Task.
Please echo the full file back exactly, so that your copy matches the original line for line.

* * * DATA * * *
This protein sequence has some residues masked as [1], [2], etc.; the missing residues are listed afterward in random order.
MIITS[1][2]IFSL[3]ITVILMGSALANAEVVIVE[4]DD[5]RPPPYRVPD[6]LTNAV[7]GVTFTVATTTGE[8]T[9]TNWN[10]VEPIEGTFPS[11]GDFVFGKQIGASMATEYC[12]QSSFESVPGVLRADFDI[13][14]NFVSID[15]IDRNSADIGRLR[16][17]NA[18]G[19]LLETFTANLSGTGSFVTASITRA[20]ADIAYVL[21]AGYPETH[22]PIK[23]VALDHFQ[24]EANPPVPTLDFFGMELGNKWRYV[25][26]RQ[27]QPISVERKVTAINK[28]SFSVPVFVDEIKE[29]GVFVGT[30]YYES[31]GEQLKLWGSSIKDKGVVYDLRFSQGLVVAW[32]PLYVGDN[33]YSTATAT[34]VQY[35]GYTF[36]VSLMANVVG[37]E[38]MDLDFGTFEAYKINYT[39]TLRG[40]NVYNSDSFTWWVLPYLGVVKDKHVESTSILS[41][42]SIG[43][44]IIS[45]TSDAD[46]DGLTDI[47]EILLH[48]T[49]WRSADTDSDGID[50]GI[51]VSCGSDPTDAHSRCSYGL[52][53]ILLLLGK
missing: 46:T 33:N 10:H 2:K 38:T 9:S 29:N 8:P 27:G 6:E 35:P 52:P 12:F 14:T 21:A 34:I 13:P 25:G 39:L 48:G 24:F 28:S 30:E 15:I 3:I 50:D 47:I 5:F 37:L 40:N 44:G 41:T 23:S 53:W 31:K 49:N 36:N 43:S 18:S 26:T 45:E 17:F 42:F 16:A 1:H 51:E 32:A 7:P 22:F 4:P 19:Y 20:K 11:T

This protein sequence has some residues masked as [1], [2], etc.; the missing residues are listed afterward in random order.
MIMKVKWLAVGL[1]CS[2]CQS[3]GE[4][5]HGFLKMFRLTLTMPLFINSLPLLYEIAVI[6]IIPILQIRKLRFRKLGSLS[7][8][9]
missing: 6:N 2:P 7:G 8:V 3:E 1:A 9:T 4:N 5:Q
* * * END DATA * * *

This protein sequence has some residues masked as [1], [2], etc.; the missing residues are listed afterward in random order.
MIITS[1][2]IFSL[3]ITVILMGSALANAEVVIVE[4]DD[5]RPPPYRVPD[6]LTNAV[7]GVTFTVATTTGE[8]T[9]TNWN[10]VEPIEGTFPS[11]GDFVFGKQIGASMATEYC[12]QSSFESVPGVLRADFDI[13][14]NFVSID[15]IDRNSADIGRLR[16][17]NA[18]G[19]LLETFTANLSGTGSFVTASITRA[20]ADIAYVL[21]AGYPETH[22]PIK[23]VALDHFQ[24]EANPPVPTLDFFGMELGNKWRYV[25][26]RQ[27]QPISVERKVTAINK[28]SFSVPVFVDEIKE[29]GVFVGT[30]YYES[31]GEQLKLWGSSIKDKGVVYDLRFSQGLVVAW[32]PLYVGDN[33]YSTATAT[34]VQY[35]GYTF[36]VSLMANVVG[37]E[38]MDLDFGTFEAYKINYT[39]TLRG[40]NVYNSDSFTWWVLPYLGVVKDKHVESTSILS[41][42]SIG[43][44]IIS[45]TSDAD[46]DGLTDI[47]EILLH[48]T[49]WRSADTDSDGID[50]GI[51]VSCGSDPTDAHSRCSYGL[52][53]ILLLLGK
missing: 46:T 33:N 10:H 2:K 38:T 9:S 29:N 8:P 27:G 6:E 35:P 52:P 12:F 14:T 21:A 34:I 13:P 25:G 39:L 48:G 24:F 28:S 30:E 15:I 3:I 50:D 47:I 5:F 37:L 40:N 44:G 41:T 23:S 53:W 31:K 49:N 36:N 43:S 18:S 26:T 45:E 17:F 42:F 16:A 1:H 51:E 32:A 7:P 22:F 4:P 19:Y 20:K 11:T

This protein sequence has some residues masked as [1], [2], etc.; the missing residues are listed afterward in random order.
MIMKVKWLAVGL[1]CS[2]CQS[3]GE[4][5]HGFLKMFRLTLTMPLFINSLPLLYEIAVI[6]IIPILQIRKLRFRKLGSLS[7][8][9]
missing: 6:N 2:P 7:G 8:V 3:E 1:A 9:T 4:N 5:Q